By Amos Fofung
Cameroon’s octogenarian president, Paul Biya has admitted trying to assimilate former British Southern Cameroons into the majority Francophone system, formerly East Cameroon.
Speaking Tuesday November 12, at the Second Paris Peace Summit in France, the 86-year-old who has ruled Cameroon for thirty-seven years now confirmed that they did attempt to assimilate the English-speaking regions, thus harmonizing it with the French part of the country.
Their efforts he added failed to yield any fruits.
“We tried assimilating their system into the majority francophone system but because of identity differences, it failed,” he said while responding to questions from Mohammed “Mo” Ibrahim, a Sudanese-British billionaire who moderated a panel discussion he was in.
Biya’s ‘confession’ was received with mixed feelings by denizens in his crisis turn country, which has for years now been plagued with civil protest and calls for secession.
One of the points advanced for separation been the assimilation and elimination of the Anglo-Saxon culture.
Since then, his remark has been making rounds on social media sites prompting responses from across the political strata.
To separatist advocates and sympathizers, it is clear prove and validation to their cause, more reason why they need to leave the union.
Paul Biya was sitting on the same panel as Louise Mushikiwabo, Secretary-General of La Francophonie, Mohan Kumar, chairman of the Research and Information system for Developing Countries, Hor Nambong, Deputy Prime Minister of Cambodia, and Hossam Zaki, Deputy Secretary-General of the League of Arab States.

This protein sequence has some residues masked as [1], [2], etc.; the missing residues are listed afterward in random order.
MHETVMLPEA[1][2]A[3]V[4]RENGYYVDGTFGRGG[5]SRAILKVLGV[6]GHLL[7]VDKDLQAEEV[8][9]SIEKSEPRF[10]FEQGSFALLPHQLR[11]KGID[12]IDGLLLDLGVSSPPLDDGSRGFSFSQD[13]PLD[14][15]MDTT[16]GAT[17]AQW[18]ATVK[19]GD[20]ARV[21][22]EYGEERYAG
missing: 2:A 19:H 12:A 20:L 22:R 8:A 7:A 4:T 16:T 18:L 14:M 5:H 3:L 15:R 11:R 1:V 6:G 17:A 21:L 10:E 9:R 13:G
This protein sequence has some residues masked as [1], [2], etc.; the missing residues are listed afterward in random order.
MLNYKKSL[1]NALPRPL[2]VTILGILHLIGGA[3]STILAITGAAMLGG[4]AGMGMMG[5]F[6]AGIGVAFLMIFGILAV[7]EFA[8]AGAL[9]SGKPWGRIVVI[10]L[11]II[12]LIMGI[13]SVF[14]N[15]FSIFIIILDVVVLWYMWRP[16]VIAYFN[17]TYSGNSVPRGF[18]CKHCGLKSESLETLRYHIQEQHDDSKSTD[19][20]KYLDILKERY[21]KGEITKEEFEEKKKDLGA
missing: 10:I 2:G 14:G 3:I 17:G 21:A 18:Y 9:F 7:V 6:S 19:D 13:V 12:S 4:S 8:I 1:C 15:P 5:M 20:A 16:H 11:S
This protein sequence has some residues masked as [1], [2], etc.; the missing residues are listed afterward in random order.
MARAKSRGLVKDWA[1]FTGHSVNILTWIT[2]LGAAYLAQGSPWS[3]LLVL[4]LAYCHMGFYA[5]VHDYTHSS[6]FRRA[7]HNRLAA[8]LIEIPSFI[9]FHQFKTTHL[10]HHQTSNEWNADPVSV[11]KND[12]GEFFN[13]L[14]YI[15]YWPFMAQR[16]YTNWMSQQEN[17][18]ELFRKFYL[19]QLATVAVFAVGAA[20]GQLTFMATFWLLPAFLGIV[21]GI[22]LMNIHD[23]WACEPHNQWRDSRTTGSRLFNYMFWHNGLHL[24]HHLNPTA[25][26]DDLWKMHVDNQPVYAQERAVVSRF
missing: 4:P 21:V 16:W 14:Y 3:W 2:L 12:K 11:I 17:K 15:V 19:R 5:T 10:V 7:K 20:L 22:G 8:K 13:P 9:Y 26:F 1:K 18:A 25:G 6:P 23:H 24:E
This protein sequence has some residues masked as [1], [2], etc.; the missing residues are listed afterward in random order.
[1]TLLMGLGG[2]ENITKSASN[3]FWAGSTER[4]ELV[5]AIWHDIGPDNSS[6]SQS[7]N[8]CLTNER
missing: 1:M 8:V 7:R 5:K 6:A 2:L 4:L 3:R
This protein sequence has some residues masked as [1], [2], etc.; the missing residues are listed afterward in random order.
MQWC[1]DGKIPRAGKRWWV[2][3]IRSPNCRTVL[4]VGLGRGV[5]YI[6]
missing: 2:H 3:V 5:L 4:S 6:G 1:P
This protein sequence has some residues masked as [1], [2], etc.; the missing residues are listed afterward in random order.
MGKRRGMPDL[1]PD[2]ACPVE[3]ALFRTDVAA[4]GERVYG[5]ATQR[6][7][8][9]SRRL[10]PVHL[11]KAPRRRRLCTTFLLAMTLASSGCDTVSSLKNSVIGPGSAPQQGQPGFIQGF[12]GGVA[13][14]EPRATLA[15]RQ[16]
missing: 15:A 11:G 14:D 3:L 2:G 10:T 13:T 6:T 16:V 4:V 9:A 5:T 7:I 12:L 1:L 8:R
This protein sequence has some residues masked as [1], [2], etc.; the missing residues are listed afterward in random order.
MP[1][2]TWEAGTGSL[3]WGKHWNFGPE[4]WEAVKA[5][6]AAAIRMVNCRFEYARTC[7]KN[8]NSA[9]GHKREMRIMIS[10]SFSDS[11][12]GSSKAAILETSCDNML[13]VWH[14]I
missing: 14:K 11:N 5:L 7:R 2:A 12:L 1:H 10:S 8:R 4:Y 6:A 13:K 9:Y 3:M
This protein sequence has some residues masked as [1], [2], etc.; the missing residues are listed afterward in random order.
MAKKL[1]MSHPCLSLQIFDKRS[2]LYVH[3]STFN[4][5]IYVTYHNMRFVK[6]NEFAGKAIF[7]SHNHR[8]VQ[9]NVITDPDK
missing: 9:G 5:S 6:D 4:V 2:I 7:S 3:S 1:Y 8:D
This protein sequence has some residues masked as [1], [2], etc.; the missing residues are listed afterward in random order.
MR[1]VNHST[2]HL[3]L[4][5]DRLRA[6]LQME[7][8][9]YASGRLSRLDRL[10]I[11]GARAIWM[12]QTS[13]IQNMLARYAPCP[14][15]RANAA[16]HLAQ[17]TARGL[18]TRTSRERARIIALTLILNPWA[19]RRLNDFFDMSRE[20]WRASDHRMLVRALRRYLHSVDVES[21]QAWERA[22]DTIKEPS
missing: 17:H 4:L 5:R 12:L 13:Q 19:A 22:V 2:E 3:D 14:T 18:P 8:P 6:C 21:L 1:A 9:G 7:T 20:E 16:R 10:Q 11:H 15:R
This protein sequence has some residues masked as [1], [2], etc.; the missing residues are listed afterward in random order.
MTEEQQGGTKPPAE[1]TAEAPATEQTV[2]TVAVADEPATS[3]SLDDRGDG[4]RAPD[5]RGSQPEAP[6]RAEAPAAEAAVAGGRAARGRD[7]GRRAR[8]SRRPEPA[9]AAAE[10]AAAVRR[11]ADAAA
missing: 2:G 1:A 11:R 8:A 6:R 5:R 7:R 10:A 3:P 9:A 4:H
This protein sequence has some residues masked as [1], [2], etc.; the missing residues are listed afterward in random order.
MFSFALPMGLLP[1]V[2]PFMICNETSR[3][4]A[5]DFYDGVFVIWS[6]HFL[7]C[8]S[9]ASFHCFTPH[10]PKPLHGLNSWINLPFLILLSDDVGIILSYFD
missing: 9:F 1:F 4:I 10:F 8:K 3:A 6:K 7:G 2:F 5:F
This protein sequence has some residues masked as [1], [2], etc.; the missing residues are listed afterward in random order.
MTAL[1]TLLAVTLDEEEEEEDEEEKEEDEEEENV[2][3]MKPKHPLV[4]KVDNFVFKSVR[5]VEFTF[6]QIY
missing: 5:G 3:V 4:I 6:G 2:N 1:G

Though a president of a bilingual country for 37-years now, Paul Biya elected to have the question addressed to him translated to the dismay of his supporters.
Quizzed by Mo Ibrahim on the situation in the English-speaking regions of Cameroon, President Paul Biya first elected to go memory lane, detailing the genesis of the crisis, back to colonial times, thus giving the audience a broad-base understanding on how things got to the current level.
To him, the division of “his country” to colonial masters brought about all these problems and during postcolonial times, the possibility to reunite came forth and they attempted to integrate the English-speaking part with the majority French-speaking regions.
After falling due to what he describes as differences in identity, he announced that the Yaounde administration was putting in place a special status program for the English-speaking regions within the greater Republic of Cameroon.
It is the second time within the last couple of months that President Biya is attending an international event in France. He has not visited the North West or South West regions since the crisis started and the statement on the special status is the first time he is making statement on the recommendations of the National dialogue .